With family members, it is oh so obvious how connected we are. We know each other’s proclivities, each other’s likes and dislikes. It’s easy to see how a family is a unit that works together (albeit dysfunctionally at times) to get things done.

It’s a little harder with a neighborhood these days for most. Some of us are fortunate enough to live in neighborhoods where there is a lot of cooperation, but most of us live where there is a modicum. We know how to say hello when we see each other, borrow tools or a cup of sugar, help out with shoveling snow, or coordinate when there are street repairs. Yet in some neighborhoods people are much more in and out of each other’s homes, watching kids and dogs, having barbecues together, and more.

When it comes to our county, our state, and our nation, it’s a whole different world. There, people are often content to dwell on what separates them from their fellow citizens and even get quite angry over relatively small inconveniences like going around a slow car on the highway.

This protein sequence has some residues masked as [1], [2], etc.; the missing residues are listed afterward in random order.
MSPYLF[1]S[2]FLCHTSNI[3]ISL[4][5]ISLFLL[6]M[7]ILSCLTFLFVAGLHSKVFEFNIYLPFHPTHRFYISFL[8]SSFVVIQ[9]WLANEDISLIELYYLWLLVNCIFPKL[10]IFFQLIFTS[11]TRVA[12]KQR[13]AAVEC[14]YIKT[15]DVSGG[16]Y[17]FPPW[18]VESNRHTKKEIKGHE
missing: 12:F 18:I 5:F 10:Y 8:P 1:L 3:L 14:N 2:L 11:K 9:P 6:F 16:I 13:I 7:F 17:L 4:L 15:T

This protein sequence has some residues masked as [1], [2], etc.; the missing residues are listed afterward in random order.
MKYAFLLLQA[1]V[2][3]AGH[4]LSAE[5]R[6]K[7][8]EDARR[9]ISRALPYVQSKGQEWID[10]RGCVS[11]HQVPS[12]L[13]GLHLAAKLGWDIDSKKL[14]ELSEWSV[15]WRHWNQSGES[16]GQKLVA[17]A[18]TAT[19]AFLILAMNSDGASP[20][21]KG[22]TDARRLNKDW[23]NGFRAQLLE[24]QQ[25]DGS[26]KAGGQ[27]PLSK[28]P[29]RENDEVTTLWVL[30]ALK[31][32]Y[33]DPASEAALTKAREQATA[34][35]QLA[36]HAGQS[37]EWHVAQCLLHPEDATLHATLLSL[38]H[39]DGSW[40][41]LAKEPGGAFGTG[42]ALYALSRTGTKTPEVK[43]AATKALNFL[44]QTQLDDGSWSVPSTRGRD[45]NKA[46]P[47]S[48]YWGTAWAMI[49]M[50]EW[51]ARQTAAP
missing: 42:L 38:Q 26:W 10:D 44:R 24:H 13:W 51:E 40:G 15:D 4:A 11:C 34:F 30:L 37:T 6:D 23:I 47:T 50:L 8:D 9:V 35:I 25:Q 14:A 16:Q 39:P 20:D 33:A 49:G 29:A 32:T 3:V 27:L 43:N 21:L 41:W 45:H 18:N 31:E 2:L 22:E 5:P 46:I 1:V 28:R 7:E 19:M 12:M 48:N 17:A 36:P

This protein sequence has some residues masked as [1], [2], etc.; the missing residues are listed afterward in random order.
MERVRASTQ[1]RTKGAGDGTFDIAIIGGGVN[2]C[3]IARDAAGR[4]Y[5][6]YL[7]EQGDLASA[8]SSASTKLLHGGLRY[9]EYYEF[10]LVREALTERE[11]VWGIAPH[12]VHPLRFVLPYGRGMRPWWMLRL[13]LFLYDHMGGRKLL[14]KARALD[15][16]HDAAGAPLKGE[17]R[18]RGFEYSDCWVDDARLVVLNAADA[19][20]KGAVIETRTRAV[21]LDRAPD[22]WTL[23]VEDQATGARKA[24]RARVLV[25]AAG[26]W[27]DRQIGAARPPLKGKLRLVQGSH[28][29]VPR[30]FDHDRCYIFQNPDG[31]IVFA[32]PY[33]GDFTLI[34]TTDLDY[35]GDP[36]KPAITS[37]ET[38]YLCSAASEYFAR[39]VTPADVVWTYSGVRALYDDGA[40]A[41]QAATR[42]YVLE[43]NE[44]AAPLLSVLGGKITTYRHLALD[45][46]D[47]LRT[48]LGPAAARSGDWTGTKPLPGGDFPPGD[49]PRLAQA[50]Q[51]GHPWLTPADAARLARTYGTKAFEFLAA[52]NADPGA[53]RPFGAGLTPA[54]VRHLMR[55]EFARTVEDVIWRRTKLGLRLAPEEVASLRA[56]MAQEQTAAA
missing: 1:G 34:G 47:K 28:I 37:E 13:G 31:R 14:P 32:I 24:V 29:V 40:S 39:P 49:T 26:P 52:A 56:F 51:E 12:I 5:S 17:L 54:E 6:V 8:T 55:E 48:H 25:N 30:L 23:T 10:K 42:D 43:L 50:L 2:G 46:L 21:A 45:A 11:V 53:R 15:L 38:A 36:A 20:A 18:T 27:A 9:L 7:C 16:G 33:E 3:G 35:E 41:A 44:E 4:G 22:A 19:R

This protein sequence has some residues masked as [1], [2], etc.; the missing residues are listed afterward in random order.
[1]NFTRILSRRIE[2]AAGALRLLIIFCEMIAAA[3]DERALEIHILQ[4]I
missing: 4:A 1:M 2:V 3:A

And yet, we are all connected as surely as the ocean is connected to the sky.

Next time you are feeling miffed, consider that the person who inspires your ire is doing the best they can given what they know about the world. You may not like what they are doing, and they may not like what you are doing. But each of you is doing your best given what you believe about how the world works. That’s one thing we all have in common.

How might you find common ground with someone this week?

“Interdependence is and ought to be as much the ideal of man as self-sufficiency. Man is a social being.” – Mahatma Gandhi

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